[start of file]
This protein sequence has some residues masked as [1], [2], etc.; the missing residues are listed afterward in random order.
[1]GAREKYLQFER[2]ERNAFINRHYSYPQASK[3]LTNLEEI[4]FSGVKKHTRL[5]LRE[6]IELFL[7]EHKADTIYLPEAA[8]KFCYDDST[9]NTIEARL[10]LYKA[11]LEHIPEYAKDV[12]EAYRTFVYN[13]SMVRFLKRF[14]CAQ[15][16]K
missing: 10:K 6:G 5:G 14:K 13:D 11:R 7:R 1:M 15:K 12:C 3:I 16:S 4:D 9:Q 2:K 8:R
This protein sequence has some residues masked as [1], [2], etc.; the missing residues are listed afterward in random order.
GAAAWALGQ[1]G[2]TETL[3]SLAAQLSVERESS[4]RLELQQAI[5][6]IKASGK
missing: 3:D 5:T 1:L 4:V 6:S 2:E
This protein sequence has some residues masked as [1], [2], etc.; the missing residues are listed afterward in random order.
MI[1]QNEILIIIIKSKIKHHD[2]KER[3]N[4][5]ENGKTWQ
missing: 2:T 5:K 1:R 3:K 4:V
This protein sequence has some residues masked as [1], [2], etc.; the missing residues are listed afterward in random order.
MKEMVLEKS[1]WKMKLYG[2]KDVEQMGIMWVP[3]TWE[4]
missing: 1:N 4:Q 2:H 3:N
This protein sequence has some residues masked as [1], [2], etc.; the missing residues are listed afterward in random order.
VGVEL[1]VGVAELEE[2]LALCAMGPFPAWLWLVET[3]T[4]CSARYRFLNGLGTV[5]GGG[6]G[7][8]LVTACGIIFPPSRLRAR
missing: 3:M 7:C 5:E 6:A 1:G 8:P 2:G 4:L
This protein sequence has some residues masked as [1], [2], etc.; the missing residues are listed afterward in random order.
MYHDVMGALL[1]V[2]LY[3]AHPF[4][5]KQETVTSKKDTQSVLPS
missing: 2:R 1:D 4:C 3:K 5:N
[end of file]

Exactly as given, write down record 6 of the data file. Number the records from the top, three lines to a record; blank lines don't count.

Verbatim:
This protein sequence has some residues masked as [1], [2], etc.; the missing residues are listed afterward in random order.
MYHDVMGALL[1]V[2]LY[3]AHPF[4][5]KQETVTSKKDTQSVLPS
missing: 2:R 1:D 4:C 3:K 5:N